Top 5 reasons you should not make it a habit to write your own code

Just like most designers would rather create their designs from scratch, most developers enjoy writing all their code from scratch. All coders love coding, right? Yeah, some people do like sitting still inside a cubicle and writing endless lines of codes so that the end-users can perform certain tasks with ease. He is like an invisible gatekeeper; a coder is indispensable in an organization but somehow his works are not appreciated by general people.

Therefore, I would say why wasting time coding manually the same lines of codes over and over again just to make sure everything is in perfect order. Dude, the universe is not even perfect order. Planets are colliding with each other, black holes are devouring elements; things are utter chaos out there. After all, chaos is the ladder to success.

Moreover, copying code is not bad. Writing thousands of lines of codes that are already been written by some other dude is utterly meaningless and pointless after. There is more to life than coding and money.

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So, here are top 5 reasons why you need to stop writing your own code right now –

1. Time really is money

I’m often amazed at how often small businesses balk at using other people’s code, perhaps because they believe they can write something better or perhaps because they don’t like spending money (if the software is commercial). In reality, it is very rare for anyone to develop a piece of software for cheaper than they can utilize an existing piece (if such exists). Before you start any large project, it’s always worth spending a couple hours checking out other software, and then estimating how long it would take you to self-develop.

2. Other people have written it better

Both commercial and open-source software has the advantage of being inspected and run by many people. Especially in the case of open-source software, you have some of the best programmers in the development community behind such projects. (In fact, some of the best development firms hire their programmers from the open-source community.) Plus, both open-source and commercial software (that includes source code) usually have more features than you even considered before writing your own software.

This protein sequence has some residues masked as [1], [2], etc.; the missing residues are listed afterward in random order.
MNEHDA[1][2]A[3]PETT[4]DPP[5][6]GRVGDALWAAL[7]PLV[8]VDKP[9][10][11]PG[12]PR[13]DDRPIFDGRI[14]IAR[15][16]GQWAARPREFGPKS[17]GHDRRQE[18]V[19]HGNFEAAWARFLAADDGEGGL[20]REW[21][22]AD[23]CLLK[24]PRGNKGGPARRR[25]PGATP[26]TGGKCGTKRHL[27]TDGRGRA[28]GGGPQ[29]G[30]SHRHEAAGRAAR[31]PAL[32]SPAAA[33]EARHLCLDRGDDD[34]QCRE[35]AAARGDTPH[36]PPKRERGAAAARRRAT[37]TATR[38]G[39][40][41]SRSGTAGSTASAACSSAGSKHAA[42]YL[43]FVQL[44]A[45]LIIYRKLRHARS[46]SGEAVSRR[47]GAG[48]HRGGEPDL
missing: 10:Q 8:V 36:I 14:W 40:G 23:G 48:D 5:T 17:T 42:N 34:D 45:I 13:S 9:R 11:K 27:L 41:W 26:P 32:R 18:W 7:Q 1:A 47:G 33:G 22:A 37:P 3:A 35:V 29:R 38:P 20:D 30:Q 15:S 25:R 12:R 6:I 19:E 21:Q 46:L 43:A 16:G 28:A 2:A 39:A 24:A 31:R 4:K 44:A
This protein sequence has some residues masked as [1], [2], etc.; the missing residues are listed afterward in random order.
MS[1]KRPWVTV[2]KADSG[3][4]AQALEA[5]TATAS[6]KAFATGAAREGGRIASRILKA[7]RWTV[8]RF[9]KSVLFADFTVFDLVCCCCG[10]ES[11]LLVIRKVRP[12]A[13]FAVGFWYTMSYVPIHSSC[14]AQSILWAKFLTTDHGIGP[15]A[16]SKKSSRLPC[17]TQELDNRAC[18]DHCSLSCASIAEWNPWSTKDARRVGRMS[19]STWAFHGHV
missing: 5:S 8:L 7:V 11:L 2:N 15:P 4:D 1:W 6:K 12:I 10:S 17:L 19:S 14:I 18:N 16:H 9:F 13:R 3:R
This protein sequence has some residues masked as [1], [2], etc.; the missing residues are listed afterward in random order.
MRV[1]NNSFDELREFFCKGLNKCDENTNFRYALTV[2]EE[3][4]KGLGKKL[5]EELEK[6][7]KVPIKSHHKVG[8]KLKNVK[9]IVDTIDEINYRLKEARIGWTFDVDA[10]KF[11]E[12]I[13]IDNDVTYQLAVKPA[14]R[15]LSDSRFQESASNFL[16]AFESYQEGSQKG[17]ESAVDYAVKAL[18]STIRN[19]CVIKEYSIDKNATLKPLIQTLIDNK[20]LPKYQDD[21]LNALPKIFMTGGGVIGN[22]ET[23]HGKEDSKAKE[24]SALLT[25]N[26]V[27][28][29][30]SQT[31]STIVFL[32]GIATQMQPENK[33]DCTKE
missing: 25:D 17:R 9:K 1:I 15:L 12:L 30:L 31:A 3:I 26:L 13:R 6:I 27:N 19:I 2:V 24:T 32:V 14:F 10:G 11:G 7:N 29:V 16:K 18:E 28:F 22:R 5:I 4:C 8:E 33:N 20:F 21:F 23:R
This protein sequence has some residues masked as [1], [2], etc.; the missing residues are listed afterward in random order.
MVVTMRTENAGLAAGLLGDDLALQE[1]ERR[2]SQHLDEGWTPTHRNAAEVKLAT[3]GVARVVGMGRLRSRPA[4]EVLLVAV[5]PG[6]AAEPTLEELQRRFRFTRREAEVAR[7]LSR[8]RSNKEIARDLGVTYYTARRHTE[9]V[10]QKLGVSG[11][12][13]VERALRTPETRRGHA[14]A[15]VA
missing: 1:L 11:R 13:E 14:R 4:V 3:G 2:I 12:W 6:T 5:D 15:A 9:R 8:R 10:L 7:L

3. Learn from other programmers

As noted in the previous point, there are some really great programmers out there writing code. If you’re used to coding things yourself or are part of a small business, you don’t get exposed much to different coding styles. Some of the best education I have gained is from real-world examples by programmers with more experience than I.

4. Expand your resource library

In my opinion, resourcefulness is one of the most important qualities a person can have. Especially in a smaller business, I would take an above-average developer who knew how to find anything over a better programmer who insisted on developing everything himself. The more you know about where to “find stuff,” the more useful and efficient you can be. If you’ve never gone out and explored the vastness of software resources out there, you’re missing out.

5. Better exit strategies

Most people enjoy the comfort and satisfaction of working with their own code. What is often not considered is that the code they write could become forever tied to the programmer. For instance, if you use popular software for a shopping cart or a CMS, you can always find someone else to help out if you ever leave the client/business. Or if you ever need to sell a company, the transition can be much easier if you’re using some frameworks or open-source code that the incoming programmers are familiar with.

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Deb Dey
Deb Dey
Deb Dey is the CEO of small content writing agency – 3Leaps. He is a new age entrepreneur and believes that in the near future, people will mostly work from home and in their pajamas. He loves travelling and exploring nature.


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